Page 175 - Jewish Book Annual Volume 40

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WIENER /JEWISH LITERARY ANNIVERSARIES
169
Faith and Reason
(1961 ), a discussion of modern Jewish thought, and
The Philosophy ofSolomon Maimon
(1 9 6 7 ) , the 18th century Jewish and
general philosopher, a notable disciple of Kant, who recognized the
criticism of his pupil.
A
braham
B
er l in er
.
150th anniversary of birth. Born in Obersitzko, Po­
sen, Germany, May 2, 1833, died in Berlin in 1915. For many years
he taught at the Orthodox Rabbinical Seminary in Berlin. A major
work of his was a critical edition of Rashi’s commentary on the
Pentateuch, also of the Targum Onkelos. In addition he wrote a
number of studies on the life of the German Jews in the Middle Ages
and several works opposing Reform Judaism, particularly the intro­
duction of the organ into the synagogue. He likewise edited a schol­
arly Jewish jou rn a l and published researches on the Jewish
prayerbook.
I
saiah
B
ershadsky
.
75th anniversary of death. Born in Zimoshti, Russia,
in 1871, died in Warsaw, March 11, 1908. A writer of Hebrew stories
and novels, he is credited with expanding the horizon of Hebrew
fiction by attempting to delineate Jewish life realistically — the
problem of the middle-class Jew who could neither find his place in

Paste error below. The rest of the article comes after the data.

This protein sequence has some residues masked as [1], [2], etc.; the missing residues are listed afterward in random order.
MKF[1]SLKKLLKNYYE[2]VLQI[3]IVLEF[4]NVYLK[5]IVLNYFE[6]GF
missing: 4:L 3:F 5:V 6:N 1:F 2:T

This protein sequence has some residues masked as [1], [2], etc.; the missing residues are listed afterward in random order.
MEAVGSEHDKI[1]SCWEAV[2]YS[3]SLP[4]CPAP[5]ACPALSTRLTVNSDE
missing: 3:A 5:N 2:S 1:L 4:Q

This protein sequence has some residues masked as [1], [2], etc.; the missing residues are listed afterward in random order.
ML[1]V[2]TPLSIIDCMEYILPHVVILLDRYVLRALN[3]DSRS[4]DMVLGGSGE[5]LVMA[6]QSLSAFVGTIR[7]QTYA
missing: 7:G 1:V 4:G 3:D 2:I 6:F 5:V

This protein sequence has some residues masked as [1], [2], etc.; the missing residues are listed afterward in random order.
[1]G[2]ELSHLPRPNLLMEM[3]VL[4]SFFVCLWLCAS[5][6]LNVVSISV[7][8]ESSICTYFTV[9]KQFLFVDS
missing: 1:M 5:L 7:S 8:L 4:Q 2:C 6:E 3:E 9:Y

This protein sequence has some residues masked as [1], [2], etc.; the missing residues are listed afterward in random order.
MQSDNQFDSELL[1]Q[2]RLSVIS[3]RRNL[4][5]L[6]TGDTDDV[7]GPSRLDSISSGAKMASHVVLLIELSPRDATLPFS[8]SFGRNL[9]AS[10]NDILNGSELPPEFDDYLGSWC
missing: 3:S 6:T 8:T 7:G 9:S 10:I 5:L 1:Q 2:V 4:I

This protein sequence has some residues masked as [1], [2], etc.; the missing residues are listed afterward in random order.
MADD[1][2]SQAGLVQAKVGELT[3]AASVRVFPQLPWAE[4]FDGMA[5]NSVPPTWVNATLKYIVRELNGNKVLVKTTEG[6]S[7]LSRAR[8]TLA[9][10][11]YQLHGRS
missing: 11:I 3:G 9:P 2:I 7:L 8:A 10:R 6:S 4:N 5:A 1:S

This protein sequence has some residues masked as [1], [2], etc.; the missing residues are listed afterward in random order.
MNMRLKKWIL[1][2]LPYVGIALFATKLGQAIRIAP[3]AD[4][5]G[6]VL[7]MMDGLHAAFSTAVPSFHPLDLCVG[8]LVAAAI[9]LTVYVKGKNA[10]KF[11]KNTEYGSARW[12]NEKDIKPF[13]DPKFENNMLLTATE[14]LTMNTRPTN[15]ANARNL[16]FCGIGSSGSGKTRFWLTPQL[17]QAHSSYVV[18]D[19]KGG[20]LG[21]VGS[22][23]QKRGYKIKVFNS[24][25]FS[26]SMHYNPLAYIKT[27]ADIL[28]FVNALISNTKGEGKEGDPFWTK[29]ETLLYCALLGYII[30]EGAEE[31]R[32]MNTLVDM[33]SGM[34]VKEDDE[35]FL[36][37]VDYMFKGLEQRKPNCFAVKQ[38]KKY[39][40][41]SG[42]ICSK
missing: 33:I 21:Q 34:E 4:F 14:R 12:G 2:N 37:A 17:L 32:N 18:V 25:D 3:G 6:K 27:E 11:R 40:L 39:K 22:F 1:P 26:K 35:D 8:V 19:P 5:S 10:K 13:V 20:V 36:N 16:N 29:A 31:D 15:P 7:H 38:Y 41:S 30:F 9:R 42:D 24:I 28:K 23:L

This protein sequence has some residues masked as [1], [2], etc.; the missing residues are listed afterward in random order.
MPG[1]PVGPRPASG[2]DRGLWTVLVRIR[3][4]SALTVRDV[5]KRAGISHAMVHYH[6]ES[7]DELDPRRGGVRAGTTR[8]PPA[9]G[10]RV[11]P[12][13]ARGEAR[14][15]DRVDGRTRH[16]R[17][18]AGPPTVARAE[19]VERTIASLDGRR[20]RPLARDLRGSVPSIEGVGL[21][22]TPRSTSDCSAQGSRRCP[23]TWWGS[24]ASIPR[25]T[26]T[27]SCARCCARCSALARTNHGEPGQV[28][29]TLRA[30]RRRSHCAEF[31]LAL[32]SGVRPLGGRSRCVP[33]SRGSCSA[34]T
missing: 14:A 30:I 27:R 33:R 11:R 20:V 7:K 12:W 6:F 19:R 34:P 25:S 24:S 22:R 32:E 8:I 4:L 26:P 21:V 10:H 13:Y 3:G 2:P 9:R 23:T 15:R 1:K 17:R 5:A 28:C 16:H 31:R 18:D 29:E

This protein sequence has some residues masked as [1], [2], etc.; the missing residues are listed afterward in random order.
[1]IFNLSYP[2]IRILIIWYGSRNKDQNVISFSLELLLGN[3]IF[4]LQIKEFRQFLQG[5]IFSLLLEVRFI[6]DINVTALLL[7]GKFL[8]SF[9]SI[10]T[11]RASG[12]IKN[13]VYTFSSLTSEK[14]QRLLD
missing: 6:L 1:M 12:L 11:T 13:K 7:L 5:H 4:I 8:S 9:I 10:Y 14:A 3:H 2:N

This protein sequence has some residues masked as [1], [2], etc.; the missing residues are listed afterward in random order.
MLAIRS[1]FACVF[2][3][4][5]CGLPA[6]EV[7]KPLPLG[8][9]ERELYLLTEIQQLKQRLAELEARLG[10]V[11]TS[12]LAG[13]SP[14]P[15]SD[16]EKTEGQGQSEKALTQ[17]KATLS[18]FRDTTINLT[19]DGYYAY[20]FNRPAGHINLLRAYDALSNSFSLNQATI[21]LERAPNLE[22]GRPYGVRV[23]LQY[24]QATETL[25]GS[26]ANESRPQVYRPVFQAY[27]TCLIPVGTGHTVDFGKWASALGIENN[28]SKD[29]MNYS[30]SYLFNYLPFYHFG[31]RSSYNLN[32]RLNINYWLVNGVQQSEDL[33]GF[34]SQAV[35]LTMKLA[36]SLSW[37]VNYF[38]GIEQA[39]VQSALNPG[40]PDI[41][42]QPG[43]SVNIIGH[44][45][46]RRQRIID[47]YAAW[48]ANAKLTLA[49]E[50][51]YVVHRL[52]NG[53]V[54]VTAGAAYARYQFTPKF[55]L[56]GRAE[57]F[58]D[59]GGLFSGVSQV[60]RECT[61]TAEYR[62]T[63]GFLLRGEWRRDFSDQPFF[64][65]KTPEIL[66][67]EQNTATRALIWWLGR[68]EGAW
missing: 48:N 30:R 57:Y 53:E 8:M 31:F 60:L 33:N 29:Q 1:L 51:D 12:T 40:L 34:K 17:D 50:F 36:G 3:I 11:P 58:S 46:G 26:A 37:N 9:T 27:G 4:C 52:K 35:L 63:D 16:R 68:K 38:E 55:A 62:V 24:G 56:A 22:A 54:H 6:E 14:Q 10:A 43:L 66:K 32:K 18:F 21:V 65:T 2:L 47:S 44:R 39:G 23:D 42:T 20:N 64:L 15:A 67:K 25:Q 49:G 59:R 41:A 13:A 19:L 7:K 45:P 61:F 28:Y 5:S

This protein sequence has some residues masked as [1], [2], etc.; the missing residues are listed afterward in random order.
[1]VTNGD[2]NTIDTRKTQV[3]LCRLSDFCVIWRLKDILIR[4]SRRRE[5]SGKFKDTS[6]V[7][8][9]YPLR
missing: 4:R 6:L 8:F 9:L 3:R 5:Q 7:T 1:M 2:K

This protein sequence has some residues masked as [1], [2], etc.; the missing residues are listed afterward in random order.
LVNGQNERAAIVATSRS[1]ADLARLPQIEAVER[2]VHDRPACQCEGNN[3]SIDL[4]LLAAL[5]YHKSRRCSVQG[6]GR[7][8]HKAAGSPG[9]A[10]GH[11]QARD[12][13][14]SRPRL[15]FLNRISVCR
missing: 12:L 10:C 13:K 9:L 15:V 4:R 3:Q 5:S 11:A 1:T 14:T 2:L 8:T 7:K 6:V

the general society nor in a resurrected Zionist environment. This
particular stock character was imitated by many other Hebrew writ­
ers who followed him.
I
saac
B
r eu er
.
100th anniversary of birth. Born in Papa, Hungary, Sep­
tember 18, 1883, died in Jerusalem in 1946. Scion of a prominent
Orthodox rabbinic family, his grandfather being Samson Raphael
Hirsch, he followed throughout his life the views of modern O r­
thodoxy, while practicing law in Frankfurt on the Main in Germany,
and after the rise of Hitler, in Jerusalem. His numerous writings in
German and Hebrew' were devoted to expounding his beliefs not
only in essays, but also in novels. While originally rejecting Zionism,
he later changed his views under the impact of events. In English
translation there were published
Concepts ofJudaism
(1974), a collec­
tion of his articles, and
The Problem of the Jew
(1947), discussing his
attitude toward Zionism.
A
ugust
B
ondi
150th anniversary of birth. Born in Vienna, Austria, July
21, 1833, died in St. Louis in 1907. As a 15-year-old boy he fought
during the Revolution of 1848 in Austria, then settled with his family
in the Mid-West. A restless spirit, he channeled his belief in freedom
into his association with John Brown in Kansas and later as a soldier
in the Union Army during the Civil War. Thereafter he settled dow n
in Salinas, Kansas. Posthumously
The Autobiography of August Bondi
was published in 1910. A new biography by Martin Litvin, entitled
TheJourney,
appeared last year. It includes Bondi’s Civil War diary.